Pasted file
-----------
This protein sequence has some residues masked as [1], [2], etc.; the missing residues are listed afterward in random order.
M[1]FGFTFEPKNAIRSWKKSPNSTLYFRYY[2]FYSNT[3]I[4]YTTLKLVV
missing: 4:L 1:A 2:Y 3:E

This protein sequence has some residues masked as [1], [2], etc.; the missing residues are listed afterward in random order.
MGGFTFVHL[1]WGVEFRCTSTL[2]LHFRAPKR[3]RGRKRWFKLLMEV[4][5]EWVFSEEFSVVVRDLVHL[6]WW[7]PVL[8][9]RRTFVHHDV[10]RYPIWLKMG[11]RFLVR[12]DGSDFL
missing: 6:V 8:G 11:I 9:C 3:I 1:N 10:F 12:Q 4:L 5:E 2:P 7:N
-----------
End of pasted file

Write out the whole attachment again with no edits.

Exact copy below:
This protein sequence has some residues masked as [1], [2], etc.; the missing residues are listed afterward in random order.
M[1]FGFTFEPKNAIRSWKKSPNSTLYFRYY[2]FYSNT[3]I[4]YTTLKLVV
missing: 4:L 1:A 2:Y 3:E

This protein sequence has some residues masked as [1], [2], etc.; the missing residues are listed afterward in random order.
MGGFTFVHL[1]WGVEFRCTSTL[2]LHFRAPKR[3]RGRKRWFKLLMEV[4][5]EWVFSEEFSVVVRDLVHL[6]WW[7]PVL[8][9]RRTFVHHDV[10]RYPIWLKMG[11]RFLVR[12]DGSDFL
missing: 6:V 8:G 11:I 9:C 3:I 1:N 10:F 12:Q 4:L 5:E 2:P 7:N